|Stereotypical low key masculine/menacing shot of camera|
One thing jumps right out at me...
...its grip is amazingly comfortable, giving you a deep handhold on the right side of the camera. In fact, I'm 6'0" with decently-sized hands and while holding the camera my fingertips never touch the end of the "well" that is the grip. Very awesome.
A nice ridge in the grip allows for a very comfortable resting spot for the right hand middle finger, with a smaller ridge below it allowing for resting of the ring finger. For me, my pinky finger does slightly hang over the bottom - this may drive some people absolutely bonkers and require the add-on grip, but for me it works just fine.
The mode dial is one of the best non-locking dials in existence.
At first I was really worried I would be accidentally changing the camera to such non-essential modes such as Auto, Auto+ or better yet, 3-D Panorama! This happens all. the. time. with non-locking mode dials and is a common complaint amongst many brands and cameras.
My fears were soon abated - It takes effort to move the dial. Sony gets this one right 100% (though it's debatable if they should be docked for including 'newbie' modes on the dial). In fact, I just now attempted to move the dial using only my left-hand thumb and I simply couldn't - seriously! I had to grab it with index and thumb to twist it into the next position, it giving a reassuring (but muted) 'click' each time it's moved.
Of course the real test comes in the field, and the dial performed superbly. Over the course of three hours I placed and removed the camera into my camera bag probably 10 times, along with placing it and removing it from the passenger seat a lot (and also carrying it in my left hand) - Not once did the dial mode change. This kind of usage would have definitely forced a change on my former 5D2 and 5D.
|Finger prints haze courtesy me.|
The swivel screen - I love it.
I first really fell in love with swivel screens with the Olympus E-5. While many people poo poo the swivel screen, its usefulness (to me) greatly exceeds any real or perceived negatives.
Sony went with a 3-axis screen which is a bit strange to use at first, but with just minor practice it becomes almost as easy as the side-mount swivels. According to Gary Friedman (who wrote an awesome A77 guide), the reason Sony went with this type of design is to keep the screen more-or-less in line with the optical path, to make composition easier.
I haven't done any severe testing of this claim, but it makes sense. The screen itself is very firm feeling and very nice to look at.
Knee-high shots? No longer do I need to squat or get dirty knees unless I want to. Over-the-head shots? Quite possible now. Portrait shots from down low? Now I can do so while still using the screen "correctly" (unlike the NEX-5N, which only tilts).
Crappy battery life - not as bad as Sony advertises.
Sony pegs the battery life at 'approx' 470 shots using the viewfinder or 530 using the rear LCD.
I was worried about this battery life, but I think Sony's being fairly conservative (or maybe that's with onboard flash involved, which I only use as a commander). I'm not too familiar with the CIPA testing standards, so I can't say how they arrive at these numbers.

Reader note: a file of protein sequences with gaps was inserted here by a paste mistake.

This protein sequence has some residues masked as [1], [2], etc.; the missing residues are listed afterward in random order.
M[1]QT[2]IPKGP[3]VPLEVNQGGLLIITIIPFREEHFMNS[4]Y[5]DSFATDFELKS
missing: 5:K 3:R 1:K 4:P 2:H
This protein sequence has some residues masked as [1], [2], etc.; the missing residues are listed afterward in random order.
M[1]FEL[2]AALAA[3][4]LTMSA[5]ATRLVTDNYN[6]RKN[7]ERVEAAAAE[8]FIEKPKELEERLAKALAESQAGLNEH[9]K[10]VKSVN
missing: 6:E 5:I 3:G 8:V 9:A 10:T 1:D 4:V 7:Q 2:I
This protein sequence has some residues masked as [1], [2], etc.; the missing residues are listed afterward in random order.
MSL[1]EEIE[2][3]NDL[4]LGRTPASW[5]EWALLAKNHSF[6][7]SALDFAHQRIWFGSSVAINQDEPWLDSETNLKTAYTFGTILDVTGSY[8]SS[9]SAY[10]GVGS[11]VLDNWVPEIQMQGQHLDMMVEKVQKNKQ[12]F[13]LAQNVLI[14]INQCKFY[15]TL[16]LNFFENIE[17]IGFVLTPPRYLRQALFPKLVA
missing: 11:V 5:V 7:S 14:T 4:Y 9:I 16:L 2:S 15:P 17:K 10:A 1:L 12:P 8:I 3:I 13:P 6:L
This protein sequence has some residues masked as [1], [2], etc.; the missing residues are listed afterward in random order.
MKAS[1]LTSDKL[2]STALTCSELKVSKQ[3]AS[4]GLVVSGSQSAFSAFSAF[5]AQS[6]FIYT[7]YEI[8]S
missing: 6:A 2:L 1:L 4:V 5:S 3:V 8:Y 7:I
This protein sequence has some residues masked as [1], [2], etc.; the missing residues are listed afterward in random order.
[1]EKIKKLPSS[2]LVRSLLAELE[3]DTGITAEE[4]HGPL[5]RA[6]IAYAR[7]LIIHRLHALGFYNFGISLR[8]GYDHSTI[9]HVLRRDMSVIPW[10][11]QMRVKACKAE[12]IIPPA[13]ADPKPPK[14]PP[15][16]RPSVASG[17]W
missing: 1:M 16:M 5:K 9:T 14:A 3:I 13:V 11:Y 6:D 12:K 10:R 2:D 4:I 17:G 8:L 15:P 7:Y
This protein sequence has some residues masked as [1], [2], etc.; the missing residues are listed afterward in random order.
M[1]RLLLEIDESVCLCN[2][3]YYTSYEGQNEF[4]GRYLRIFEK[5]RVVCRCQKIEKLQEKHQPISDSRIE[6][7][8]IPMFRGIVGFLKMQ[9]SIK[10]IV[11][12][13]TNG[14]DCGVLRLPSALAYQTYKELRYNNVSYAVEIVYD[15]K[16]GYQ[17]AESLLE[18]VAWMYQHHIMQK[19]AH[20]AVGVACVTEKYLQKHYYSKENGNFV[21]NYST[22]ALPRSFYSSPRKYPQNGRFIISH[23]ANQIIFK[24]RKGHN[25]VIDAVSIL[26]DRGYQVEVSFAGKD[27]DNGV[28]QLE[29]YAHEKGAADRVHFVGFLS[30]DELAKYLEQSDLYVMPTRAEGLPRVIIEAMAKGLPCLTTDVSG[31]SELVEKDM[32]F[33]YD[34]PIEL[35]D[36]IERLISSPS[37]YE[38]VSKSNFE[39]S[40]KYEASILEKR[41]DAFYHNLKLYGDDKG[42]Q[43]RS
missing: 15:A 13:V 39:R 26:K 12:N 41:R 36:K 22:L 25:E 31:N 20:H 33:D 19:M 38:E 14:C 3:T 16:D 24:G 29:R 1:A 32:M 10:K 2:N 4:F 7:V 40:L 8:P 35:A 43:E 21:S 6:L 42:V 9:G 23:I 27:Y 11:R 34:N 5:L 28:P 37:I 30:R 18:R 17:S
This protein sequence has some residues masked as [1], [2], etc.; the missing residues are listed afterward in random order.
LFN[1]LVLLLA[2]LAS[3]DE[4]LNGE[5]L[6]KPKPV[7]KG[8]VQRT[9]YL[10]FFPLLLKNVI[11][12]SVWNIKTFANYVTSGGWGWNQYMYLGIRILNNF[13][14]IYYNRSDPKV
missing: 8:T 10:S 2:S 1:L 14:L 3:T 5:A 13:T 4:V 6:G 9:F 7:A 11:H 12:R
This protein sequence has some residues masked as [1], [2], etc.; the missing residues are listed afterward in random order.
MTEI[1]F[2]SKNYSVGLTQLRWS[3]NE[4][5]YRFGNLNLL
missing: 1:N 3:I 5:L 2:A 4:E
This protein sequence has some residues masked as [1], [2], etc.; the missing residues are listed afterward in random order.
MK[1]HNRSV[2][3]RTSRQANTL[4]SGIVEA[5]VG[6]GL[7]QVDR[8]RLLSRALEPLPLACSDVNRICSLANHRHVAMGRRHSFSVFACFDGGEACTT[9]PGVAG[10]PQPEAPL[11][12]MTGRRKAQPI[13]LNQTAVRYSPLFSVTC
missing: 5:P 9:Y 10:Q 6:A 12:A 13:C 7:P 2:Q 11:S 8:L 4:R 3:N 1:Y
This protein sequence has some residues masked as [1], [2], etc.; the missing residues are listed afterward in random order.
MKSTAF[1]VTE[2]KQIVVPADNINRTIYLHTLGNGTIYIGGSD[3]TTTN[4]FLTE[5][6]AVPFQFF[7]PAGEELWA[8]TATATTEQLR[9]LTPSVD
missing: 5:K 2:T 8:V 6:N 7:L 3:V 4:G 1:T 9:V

So far, my shot count is 491 using a mixture of rear LCD and VF (mostly VF) and my battery is at 39% remaining - not too shabby. I disabled GPS, auto-review, and set the switching mode to "manual" so that the camera wouldn't auto-switch to a rear LCD display once I removed my eye. I shot a mixture of JPEG and RAW and sometimes RAW+JPEG.
This is also with lots of futzing around in the menus, experimenting several times with auto-HDR or 'rich monotone' type shots (which take 3 shots but only increment the file counter by 1 and also require processing time) and one sweep panoramic shot, so I'd say the battery is pretty good for its size, and should serve most shooters at least a day's typical outing (unless your typical day is a 3000-shot wedding - get the grip and then some).
|A really great kit option - Canon isn't the only company that can do it.|
The A77 I got came with the 16-50mm f/2.8 'kit' lens and boy it's nice - weather-sealed (for what it's worth), great construction, sharp images so far. I haven't tried tracking much action with the lens but it seems to focus quickly enough, so no complaints from me. A bit of crazy distortion at the wide end (what WA zoom doesn't have it?) that is fairly easily taken care of by either the in-camera control (JPEG) or through manually adjusting distortion in Adobe Lightroom. Other software may actually have profiles, I'm not sure.
|Sunken bench. 24mm, f/2.8|
|Smoke in the woods. 16mm, f/3.5|
|That Minolta hot shoe. Love it or hate it--most people tend to do the latter. Special 'field dust' included by yours truly.|
Along with the A77 kit and the Tamron 70-200, I also bought a Sony HVL-43AM flash. There have been several spots on the 'net complaining of overexposure while using flash (requiring an EV comp of between -0.7 to -1.3), even with the newest 1.04 firmware, but I haven't seemed to need it so far. In limited indoors testing, it's worked fine and provides a nice, bright image just touching the right edge of the histogram (matrix metering, 'ADI' flash mode). I'll be testing this more.
People tend to hate on the Minolta flash shoe, and I'd imagine for lots of people using clip-on accessories it can be a pain (or at least more money to buy adapters). For my uses, though, I really like it - I can't count the number of times I've attached a normal flash on my camera then forgot to lock the dial. It's scary as hell every time you discover you've done so -- fortunately for me I never actually had a flash drop.
With the Minolta shoe, all that is solved - push forward to click-lock it in place. Grab the base of the flash (hitting the button to unlock) and slide it back -- too easy.
--> On to Day 1, part 2